Pope: 'Humility Is God’s Way, and Must Be the Way of Christians'

“Humility is above all God’s Way” and, it “must be the way of Christians”, Pope Francis said in his homily at mass on Palm Sunday in St Peter’s Square, attended by some 100,000 pilgrims and followed on TV by an estimated global audience of hundreds of millions.

The way of humility - “God’s way” – is “a way which constantly amazes and disturbs us: we will never get used to a humble God!” he added.   

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But Christians are ever tempted by “the other way” – the way of the Evil One – “the way of vanity, pride and success”, he said.  He urged them to reject that other way, just as the martyrs are doing in many places toda. Thus seemed to be a reference to the suffering of Christians in Iraq, Syria and elsewhere in the Middle East, as well as in Nigeria and Pakistan.

He delivered his profoundly challenging homily from the steps of St Peter’s, standing under a canopy, as the sun beat down from a clear blue sky on some 100 cardinals and bishops, and an enormous crowd from all continents, including thousands of young people.  The young had come especially for the occasion ever since 1985 when John Paul II designated Palm Sunday as the World Day of Youth, in memory of the fact that young people hailed Jesus as he entered Jerusalem for the last time.

The Pope from Argentina recalled that throughout history “God humbles himself to walk with his people, to put up with their infidelity” and lead them “on the journey through the desert to the land of freedom.” And he walked with them in a very unique way in Jesus.   

Earlier, at the start of the Palm Sunday ceremony, Francis blessed palms at the obelisk in the center of St Peter’s Square, and then followed the cardinals, bishops, clergy and young people in procession to the altar, singing hymns and carrying palms, in commemoration of Jesus’ triumphant entry to Jerusalem before his passion and death. 

Speaking after the reading of the Passion of Jesus from the Gospel of Mark,  the Pope told the pilgrims in the square and Christians worldwide, “This week, Holy Week, which leads us to Easter, we will take this path of Jesus’ own humiliation. Only in this way will this week be “holy” for us too!”

He recalled the various humiliations and sufferings that Jesus underwent at the end of his life and reaffirmed that, “God’s way is the way of humility. It is the way of Jesus; there is no other. And there can be no humility without humiliation”.

The first Jesuit pope in history explained that “humility also means service. It means making room for God by stripping oneself, “emptying oneself”, as Scripture says. This – the pouring out of oneself - is the greatest humiliation of all”.

But he warned Christians that “there is another way, however, opposed to the way of Christ. It is worldliness, the way of the world. The world proposes the way of vanity, pride, success… the other way”.  His words re-echoed what he had first said to the cardinals in the Sistine Chapel on 14 March 2013, in his first mass on the day after his election as pope.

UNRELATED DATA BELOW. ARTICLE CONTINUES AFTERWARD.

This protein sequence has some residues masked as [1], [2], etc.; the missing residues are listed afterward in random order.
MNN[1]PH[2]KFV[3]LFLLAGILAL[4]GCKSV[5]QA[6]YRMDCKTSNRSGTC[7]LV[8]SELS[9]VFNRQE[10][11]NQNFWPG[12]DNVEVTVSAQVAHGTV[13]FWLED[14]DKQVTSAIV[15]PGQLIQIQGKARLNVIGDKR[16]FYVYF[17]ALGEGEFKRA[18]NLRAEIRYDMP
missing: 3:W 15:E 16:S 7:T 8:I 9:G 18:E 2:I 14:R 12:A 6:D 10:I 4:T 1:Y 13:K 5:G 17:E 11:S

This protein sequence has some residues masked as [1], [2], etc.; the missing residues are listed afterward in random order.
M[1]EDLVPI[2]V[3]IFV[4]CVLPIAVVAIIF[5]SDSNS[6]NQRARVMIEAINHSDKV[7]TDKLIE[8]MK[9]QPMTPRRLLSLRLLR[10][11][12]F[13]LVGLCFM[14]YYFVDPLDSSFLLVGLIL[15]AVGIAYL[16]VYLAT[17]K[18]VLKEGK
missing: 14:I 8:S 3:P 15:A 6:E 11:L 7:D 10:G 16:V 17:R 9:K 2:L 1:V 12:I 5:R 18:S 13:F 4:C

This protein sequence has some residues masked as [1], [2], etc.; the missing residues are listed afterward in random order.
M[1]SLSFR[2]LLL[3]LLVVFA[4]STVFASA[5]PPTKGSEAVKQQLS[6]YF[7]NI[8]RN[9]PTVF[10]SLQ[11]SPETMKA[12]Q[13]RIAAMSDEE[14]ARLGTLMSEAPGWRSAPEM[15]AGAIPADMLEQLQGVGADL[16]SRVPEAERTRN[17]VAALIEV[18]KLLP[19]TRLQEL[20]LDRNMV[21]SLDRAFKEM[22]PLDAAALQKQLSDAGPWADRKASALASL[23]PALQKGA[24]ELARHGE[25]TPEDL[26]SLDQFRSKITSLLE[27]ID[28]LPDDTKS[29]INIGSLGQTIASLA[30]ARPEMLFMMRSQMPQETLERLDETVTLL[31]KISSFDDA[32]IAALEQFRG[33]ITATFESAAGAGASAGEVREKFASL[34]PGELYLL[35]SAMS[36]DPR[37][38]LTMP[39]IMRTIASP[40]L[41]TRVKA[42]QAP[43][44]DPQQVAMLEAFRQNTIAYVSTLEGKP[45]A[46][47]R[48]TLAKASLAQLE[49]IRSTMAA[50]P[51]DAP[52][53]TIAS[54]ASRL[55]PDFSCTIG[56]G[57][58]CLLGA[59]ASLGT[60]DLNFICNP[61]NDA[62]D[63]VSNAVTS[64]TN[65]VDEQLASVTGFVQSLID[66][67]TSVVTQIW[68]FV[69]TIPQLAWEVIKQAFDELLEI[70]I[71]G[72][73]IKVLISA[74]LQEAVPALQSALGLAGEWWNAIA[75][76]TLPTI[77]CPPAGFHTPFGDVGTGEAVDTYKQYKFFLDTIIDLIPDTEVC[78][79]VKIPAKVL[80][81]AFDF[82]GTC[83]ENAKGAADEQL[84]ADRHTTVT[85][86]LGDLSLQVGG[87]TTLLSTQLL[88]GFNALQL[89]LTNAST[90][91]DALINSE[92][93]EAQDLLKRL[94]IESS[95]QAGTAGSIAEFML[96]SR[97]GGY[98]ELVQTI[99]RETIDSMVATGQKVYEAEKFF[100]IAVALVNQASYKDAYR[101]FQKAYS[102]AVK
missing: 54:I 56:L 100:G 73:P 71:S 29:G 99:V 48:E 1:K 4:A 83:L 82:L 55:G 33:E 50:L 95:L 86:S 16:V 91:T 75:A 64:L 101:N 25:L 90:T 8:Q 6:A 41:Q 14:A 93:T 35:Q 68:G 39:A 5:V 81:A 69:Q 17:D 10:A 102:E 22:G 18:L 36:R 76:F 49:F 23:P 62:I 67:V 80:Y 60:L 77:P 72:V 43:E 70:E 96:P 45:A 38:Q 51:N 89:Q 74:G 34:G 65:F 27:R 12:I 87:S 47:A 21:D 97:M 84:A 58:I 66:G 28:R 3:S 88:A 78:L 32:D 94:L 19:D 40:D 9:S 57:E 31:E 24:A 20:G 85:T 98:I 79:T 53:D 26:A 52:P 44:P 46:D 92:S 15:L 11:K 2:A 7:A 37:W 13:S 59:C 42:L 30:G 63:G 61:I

On this Palm Sunday, he recalled how “the Evil One proposed this (other) way to Jesus too, during his forty days in the desert. But Jesus immediately rejected it”.   And he continues to propose it to Christians today but, the pontiff added, “With Jesus, and only by his grace, with his help, we too can overcome this temptation to vanity, to worldliness, not only at significant moments, but in daily life as well”.

Pope Francis told his global audience that in following the path of humility, “We are helped and comforted by the example of so many men and women who, in silence and hiddenness, sacrifice themselves daily to serve others : a sick relative, an elderly person living alone, a disabled person, the homeless…”     

Christians are also helped to follow this path of humility, he said, when they reflect on “the humiliation endured by all those who, for their lives of fidelity to the Gospel, encounter discrimination and pay a personal price”. 

They are helped to take that path too, “When we think of our brothers and sisters who are persecuted because they are Christians, the martyrs of our own time – and there are many.  They refuse to deny Jesus and they endure insult and injury with dignity. They follow him on his way. In truth, we can speak of a “cloud of witnesses” – the martyrs of our own time.”

He concluded by encouraging Christians on this Holy Week to “set about with determination along this same path of humility, with immense love for Jesus, our Lord and Savior”. 

After the homily and the singing of the Credo, prayers were read in different languages: in Polish, for the Church worldwide; in French, for persecuted Christians; in Indonesian, for young people everywhere; in Chinese, “for those who seek the truth”; and in Swahili, for the poor and suffering of this world.

At the end of mass, before giving his blessing, the Pope prayed for the victims of the recent Germanwings air crash in the French Alps, in which 150 were killed, including many students.

He got a big cheer when he greeted the thousands of young people present in the square and encouraged them to continue the preparation in their home dioceses for the next World Youth Day (25-31 July 2016) which will be held in Krakow, Poland, “the homeland of St. John Paul II”, who initiated this event.  He recalled that the theme for this international gathering is: “Blessed are the merciful, for they will be shown mercy”, and added that this fits in well with the Holy Year of Mercy.  He urged the young people, “Let yourselves be filled by the tenderness of the Father, so you can spread it around you!”

Note: Text of the Pope’s homily in English can be found here: http://w2.vatican.va/content/francesco/en/homilies/2015/documents/papa-francesco_20150329_omelia-palme.html

 

 

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